New Delhi, Dec. 26: Relief and anxiety were entwined for the BJP’s prime ministerial candidate today.
An Ahmedabad trial court rejected a Gujarat riot widow’s petition seeking to involve Narendra Modi in the violence that killed her husband.
But hours before the verdict, the Union home ministry had ordered a probe into allegations that on Modi’s directive, his government had for months snooped on a young woman in violation of the law.
BJP sources argued that the relief from the court was “far more significant” than a “politically inspired” executive order (for a probe).
Modi tweeted “Truth alone triumphs” after the court dismissed a protest petition against the clean chit given to him by a Supreme Court-appointed special investigation team (SIT) looking into the 2002 riots.
The verdict effectively closes the only riot case that directly accuses the chief minister of being a conspirator who reined in his police to allow the Hindus to unleash violence on Muslims.
Modi today also quoted Mahatma Gandhi to say: “Truth by nature is self-evident. As soon as you remove the cobwebs of ignorance that surround it, it shines clear.”
Petitioner Zakia Jafri is the widow of former Congress MP Ehsan Jafri who was burnt alive by marauding mobs at Ahmedabad’s Gulbarg Housing Society.
Zakia’s lawyer said Modi’s “moment of triumph” would be short-lived because he planned to appeal in less than a month.
But BJP sources familiar with the legal labyrinth claimed the process for a fresh hearing was unlikely to kick off in the next few months, by when it would be time for the Lok Sabha polls.
Modi’s friends in the BJP had been waiting for the verdict with a sense of anxiety because they believed that a legal indictment was the only possible hurdle standing between him and his prime ministerial ambitions.
Rajya Sabha Opposition leader Arun Jaitley spelt out the main political takeaway.
“Modi’s popular sanction has been buttressed by a judicial verdict which accepts the SIT’s exoneration of Modi and blames those who were concocting the evidence against him,” Jaitley said. “He goes into the 2014 campaign untainted by propaganda.”
The BJP cadre celebrated the news by holding up Modi’s cut-outs and bursting crackers for over an hour. It lifted the gloom that had settled over the BJP headquarters after the Centre announced the “snoopgate” probe.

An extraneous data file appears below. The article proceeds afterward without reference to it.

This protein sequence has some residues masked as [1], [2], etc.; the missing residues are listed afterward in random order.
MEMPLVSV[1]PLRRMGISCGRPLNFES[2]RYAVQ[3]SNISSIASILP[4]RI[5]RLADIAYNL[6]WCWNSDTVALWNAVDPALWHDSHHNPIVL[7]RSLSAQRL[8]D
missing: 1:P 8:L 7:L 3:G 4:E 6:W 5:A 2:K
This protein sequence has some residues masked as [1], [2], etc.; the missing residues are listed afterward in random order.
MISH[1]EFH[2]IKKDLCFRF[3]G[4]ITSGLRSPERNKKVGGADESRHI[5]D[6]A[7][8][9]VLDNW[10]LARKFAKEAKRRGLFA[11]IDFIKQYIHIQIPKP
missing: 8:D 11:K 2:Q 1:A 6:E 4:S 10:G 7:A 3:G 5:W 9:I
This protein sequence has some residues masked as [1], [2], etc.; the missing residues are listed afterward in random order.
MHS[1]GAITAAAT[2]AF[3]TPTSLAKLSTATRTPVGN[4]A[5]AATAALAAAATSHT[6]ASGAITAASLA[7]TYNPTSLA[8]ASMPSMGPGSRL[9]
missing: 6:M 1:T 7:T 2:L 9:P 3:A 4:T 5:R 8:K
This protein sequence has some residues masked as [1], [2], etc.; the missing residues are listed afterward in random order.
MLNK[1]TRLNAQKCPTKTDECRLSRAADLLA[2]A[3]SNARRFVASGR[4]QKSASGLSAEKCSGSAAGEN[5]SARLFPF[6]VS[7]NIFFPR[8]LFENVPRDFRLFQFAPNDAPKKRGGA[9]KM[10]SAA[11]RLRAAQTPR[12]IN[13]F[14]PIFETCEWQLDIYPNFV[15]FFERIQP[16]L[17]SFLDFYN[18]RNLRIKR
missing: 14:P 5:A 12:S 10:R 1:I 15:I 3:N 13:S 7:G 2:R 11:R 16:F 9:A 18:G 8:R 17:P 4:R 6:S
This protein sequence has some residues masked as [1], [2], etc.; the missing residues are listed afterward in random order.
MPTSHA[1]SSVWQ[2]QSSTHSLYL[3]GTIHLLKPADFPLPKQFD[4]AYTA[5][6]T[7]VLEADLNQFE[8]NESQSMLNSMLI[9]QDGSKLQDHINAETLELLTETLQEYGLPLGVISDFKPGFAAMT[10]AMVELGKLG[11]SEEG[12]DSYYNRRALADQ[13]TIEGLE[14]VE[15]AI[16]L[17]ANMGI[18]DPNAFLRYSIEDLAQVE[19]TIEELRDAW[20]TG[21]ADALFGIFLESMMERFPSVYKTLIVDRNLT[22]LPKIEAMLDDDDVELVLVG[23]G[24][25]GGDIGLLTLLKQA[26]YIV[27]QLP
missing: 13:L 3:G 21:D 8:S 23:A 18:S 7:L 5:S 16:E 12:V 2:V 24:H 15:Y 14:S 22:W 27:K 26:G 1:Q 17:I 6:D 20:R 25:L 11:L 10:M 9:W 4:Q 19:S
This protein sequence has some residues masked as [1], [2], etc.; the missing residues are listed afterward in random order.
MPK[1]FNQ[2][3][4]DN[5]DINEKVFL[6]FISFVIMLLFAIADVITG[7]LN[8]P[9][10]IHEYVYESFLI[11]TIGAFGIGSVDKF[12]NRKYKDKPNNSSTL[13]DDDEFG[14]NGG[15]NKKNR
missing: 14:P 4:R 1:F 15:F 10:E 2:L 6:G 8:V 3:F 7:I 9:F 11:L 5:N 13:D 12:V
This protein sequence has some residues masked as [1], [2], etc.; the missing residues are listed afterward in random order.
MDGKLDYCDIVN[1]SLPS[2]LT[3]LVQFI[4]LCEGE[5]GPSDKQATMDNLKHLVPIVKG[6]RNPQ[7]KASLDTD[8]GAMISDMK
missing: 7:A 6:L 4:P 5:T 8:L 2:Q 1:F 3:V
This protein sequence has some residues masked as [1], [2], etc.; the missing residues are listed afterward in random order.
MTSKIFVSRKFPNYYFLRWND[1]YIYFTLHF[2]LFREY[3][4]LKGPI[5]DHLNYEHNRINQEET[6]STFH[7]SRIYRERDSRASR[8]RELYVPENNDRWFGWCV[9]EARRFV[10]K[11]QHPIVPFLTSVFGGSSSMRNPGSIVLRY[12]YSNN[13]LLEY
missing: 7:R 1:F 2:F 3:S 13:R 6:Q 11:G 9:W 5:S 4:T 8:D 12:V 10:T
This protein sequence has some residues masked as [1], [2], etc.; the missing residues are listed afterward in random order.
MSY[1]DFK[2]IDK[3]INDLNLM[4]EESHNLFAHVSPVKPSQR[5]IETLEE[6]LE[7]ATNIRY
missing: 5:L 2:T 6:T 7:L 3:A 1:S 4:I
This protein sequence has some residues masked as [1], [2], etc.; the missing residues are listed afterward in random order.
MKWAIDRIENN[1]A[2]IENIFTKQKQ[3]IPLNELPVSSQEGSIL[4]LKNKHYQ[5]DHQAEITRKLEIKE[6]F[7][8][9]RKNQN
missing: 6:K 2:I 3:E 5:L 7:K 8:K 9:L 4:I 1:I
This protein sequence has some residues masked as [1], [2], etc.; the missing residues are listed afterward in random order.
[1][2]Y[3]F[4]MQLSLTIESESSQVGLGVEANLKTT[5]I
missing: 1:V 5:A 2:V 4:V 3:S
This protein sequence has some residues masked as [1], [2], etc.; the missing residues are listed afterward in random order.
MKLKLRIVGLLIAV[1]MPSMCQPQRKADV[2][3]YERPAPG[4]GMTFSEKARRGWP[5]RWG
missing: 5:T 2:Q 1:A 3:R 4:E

Jaitley said the Centre’s probe commission could be challenged in the courts because “this action is suspect legally”.
His statements suggested the BJP would use the two developments to argue that Modi was the victim of a sustained conspiracy hatched by the Congress and executed by its friendly NGOs through the CBI and the media.
Jaitley claimed that Modi had “emerged stronger” in adversity. “He faced a lynch mob, a hostile group in the media and some motivated NGOs. He did not allow his own focus to be disturbed.”
As he briefed the media, Jaitley replayed the “truth” motif Modi had used.
“There is a fundamental difference between truth and falsehood. Truth holds together. Falsehood is full of contradictions; it falls apart,” Jaitley said.
“This is exactly what happened to a conspiracy of falsehood hatched by Modi’s opponents in relation to the 2002 Gujarat riots.”
Modi’s “opponents”, party sources claimed, included former Gujarat police officers Sanjiv Bhatt and R.B. Sreekumar who, after falling out with the chief minister, had accused him of involvement in riots and fake encounters.
Jaitley trashed the “snoopgate” inquiry panel as a “phony commission” and wondered if it was a “bizarre coincidence” that its announcement came hours before Modi was legally cleared.
Congress general secretary Digvijaya Singh congratulated the Centre for ordering the probe. He said the commission should have been constituted earlier because the “snooping” violated the Indian Telegraph Act and the Information Technology Act and, therefore, “responsibility should be fixed”.